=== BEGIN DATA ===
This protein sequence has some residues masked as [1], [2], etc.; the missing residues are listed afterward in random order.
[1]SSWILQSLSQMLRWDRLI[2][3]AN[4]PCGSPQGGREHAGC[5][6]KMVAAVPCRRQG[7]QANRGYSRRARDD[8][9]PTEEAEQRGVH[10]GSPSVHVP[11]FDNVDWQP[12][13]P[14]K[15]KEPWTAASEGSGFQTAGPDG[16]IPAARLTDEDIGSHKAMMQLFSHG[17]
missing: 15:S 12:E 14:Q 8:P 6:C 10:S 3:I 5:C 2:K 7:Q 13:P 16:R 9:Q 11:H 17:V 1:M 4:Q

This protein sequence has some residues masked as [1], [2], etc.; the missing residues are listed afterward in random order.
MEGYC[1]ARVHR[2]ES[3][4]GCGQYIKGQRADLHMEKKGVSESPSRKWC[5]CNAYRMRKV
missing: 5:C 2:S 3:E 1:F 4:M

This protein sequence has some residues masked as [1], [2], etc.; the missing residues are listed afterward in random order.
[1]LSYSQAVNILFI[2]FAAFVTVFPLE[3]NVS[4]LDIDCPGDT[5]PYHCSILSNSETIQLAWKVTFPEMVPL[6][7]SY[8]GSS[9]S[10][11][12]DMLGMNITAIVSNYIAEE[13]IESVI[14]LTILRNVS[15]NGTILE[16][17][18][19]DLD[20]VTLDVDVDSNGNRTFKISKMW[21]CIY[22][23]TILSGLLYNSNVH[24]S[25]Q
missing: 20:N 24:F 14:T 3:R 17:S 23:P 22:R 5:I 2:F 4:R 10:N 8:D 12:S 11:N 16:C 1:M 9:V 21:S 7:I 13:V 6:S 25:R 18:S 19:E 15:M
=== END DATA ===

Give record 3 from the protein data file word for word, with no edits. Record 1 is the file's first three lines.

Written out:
This protein sequence has some residues masked as [1], [2], etc.; the missing residues are listed afterward in random order.
[1]LSYSQAVNILFI[2]FAAFVTVFPLE[3]NVS[4]LDIDCPGDT[5]PYHCSILSNSETIQLAWKVTFPEMVPL[6][7]SY[8]GSS[9]S[10][11][12]DMLGMNITAIVSNYIAEE[13]IESVI[14]LTILRNVS[15]NGTILE[16][17][18][19]DLD[20]VTLDVDVDSNGNRTFKISKMW[21]CIY[22][23]TILSGLLYNSNVH[24]S[25]Q
missing: 20:N 24:F 14:T 3:R 17:S 23:P 22:R 5:I 2:F 4:R 10:N 8:D 12:S 11:N 16:C 1:M 9:V 21:S 7:I 13:V 6:S 25:R 18:S 19:E 15:M